hand; people complained that the new educational system lacked the discipline of the old, and indeed Young China seems to outdo even Young America in self-assurance, and in the spring of 1911 the university was just beginning to recover from the turmoil of a strike of the students for some real or fancied slight by the Government.
And there was more serious trouble afoot. The Szechuan merchants and gentry, wealthy and enterprising, had contributed generously (for China) to the building of a railway connecting the western capital with Wan-hsien and Ichang, but now they were hearing that the money had been squandered and the railway was to be built with foreign capital. It was bad enough to lose their money, but the evil that might come in the trail of the foreigner's money was worse. So people were talking hotly against the new "railway agreement," and it proved in the end the proverbial straw, for three months later the Railway League of Szechuan set in motion the revolution which overthrew the Manchus and the empire.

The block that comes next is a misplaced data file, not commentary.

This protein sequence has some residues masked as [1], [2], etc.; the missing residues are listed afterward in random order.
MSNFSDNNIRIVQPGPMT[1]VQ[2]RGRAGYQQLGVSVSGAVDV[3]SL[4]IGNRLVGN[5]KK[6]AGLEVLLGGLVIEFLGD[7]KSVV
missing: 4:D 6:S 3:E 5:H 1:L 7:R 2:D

But these things were still on the knees of the gods, and my stay in Chengtu was altogether delightful, save for the thought that here my out-of-the-way journeying ended. Henceforth I should go by ways often travelled by Europeans. And then I was leaving so much behind. Of my caravan only three would